We found all our checkpoints and punched all of our cards. J's usual keen sense of direction and map following was a little messed up due to his low-level anxiety about being lost in a maze at night, but The Map Man kept us on the right track (wouldn't be much of a nick-name for him if he hadn't!), and we found our way home again, no problem.
Fun night! J declared it awesome! Zoo Boy said it was fun, but maybe something a little scarier for next year. I dunno, I thought this was just about right for our family.
Friday, October 22, 2010
Thursday, October 21, 2010
Why is it that people think there's something wrong with children making mistakes?
I've been meaning to do a blog post on this topic, and I was reminded of people's apparent need to prevent kids from making mistakes yesterday while grocery shopping. The boys were doing their weekly shopping for their Wednesday evening meal. We were at the store at a slow time, there was nobody in line behind us, so there was no rush to get us out of there. When the cashier told the boys the total ($16 and change), Zoo Boy looked at his fistful of bills and paused. He was trying to figure out what to give her, and out loud he wondered what bills he should use. The overly helpful (or overly impatient?) cashier jumped in and said "Just give me the twenty." And quick as that she killed a perfectly good learning opportunity right in it's tracks.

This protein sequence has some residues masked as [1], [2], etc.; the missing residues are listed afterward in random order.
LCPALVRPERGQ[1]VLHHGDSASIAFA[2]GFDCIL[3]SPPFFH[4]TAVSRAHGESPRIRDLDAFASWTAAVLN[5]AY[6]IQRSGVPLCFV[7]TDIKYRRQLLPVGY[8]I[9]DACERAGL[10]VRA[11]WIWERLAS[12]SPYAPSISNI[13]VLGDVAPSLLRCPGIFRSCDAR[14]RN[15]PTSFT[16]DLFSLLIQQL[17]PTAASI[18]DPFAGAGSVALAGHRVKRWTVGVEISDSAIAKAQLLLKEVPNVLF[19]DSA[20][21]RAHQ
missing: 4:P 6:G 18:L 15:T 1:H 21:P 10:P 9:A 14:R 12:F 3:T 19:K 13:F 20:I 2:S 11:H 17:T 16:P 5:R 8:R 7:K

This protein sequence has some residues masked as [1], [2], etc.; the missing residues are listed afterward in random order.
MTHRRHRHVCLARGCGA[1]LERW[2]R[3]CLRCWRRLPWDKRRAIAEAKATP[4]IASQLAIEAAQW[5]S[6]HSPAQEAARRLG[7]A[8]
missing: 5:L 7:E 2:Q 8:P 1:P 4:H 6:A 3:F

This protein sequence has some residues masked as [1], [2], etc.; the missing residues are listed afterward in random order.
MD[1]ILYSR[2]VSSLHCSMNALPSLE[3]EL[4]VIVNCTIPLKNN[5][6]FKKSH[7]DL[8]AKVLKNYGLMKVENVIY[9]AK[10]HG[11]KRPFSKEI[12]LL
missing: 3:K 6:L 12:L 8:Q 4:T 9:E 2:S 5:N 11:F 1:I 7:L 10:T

While she was making change for him, I reminded him "Don't forget about my card" to get him thinking about picking up my store card, which the cashier already placed on the shelf in front of him, and handing it back to me. Before he could even look to find the card, the cashier grabbed it and shoved it in his face. Kaboom, another learning opportunity shot, and worse yet, an opportunity to practice taking responsibility for borrowed items.